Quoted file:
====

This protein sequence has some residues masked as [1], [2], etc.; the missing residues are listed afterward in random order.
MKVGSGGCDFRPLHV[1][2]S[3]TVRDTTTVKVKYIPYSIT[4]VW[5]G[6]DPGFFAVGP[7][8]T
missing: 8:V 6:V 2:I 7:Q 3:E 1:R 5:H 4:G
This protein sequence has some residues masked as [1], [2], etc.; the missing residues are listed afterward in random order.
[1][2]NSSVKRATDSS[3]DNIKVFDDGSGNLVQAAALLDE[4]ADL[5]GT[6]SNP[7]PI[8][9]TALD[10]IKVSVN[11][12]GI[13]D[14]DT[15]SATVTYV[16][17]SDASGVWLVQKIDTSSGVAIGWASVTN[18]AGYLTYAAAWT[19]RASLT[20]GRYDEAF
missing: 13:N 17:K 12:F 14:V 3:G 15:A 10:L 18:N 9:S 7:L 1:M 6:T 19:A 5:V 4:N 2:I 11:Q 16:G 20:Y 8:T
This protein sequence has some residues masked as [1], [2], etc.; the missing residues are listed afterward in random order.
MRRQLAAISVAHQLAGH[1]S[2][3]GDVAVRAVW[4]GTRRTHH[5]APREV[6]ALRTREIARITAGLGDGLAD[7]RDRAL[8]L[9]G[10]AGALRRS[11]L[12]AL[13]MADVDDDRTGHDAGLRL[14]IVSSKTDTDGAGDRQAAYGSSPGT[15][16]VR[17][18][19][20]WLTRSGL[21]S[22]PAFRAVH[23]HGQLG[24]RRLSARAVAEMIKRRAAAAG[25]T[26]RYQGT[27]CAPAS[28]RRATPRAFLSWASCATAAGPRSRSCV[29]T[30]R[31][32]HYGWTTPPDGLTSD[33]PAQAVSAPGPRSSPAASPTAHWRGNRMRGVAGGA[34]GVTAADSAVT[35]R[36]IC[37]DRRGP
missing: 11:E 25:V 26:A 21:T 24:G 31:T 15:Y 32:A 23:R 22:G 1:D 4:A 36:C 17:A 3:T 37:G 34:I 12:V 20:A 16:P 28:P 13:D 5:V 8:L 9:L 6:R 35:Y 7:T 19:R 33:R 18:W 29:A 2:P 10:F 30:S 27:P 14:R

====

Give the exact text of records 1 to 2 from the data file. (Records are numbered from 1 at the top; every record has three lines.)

This protein sequence has some residues masked as [1], [2], etc.; the missing residues are listed afterward in random order.
MKVGSGGCDFRPLHV[1][2]S[3]TVRDTTTVKVKYIPYSIT[4]VW[5]G[6]DPGFFAVGP[7][8]T
missing: 8:V 6:V 2:I 7:Q 3:E 1:R 5:H 4:G
This protein sequence has some residues masked as [1], [2], etc.; the missing residues are listed afterward in random order.
[1][2]NSSVKRATDSS[3]DNIKVFDDGSGNLVQAAALLDE[4]ADL[5]GT[6]SNP[7]PI[8][9]TALD[10]IKVSVN[11][12]GI[13]D[14]DT[15]SATVTYV[16][17]SDASGVWLVQKIDTSSGVAIGWASVTN[18]AGYLTYAAAWT[19]RASLT[20]GRYDEAF
missing: 13:N 17:K 12:F 14:V 3:G 15:A 10:L 18:N 9:S 7:L 1:M 6:T 19:A 5:V 4:N 2:I 11:Q 16:G 20:Y 8:T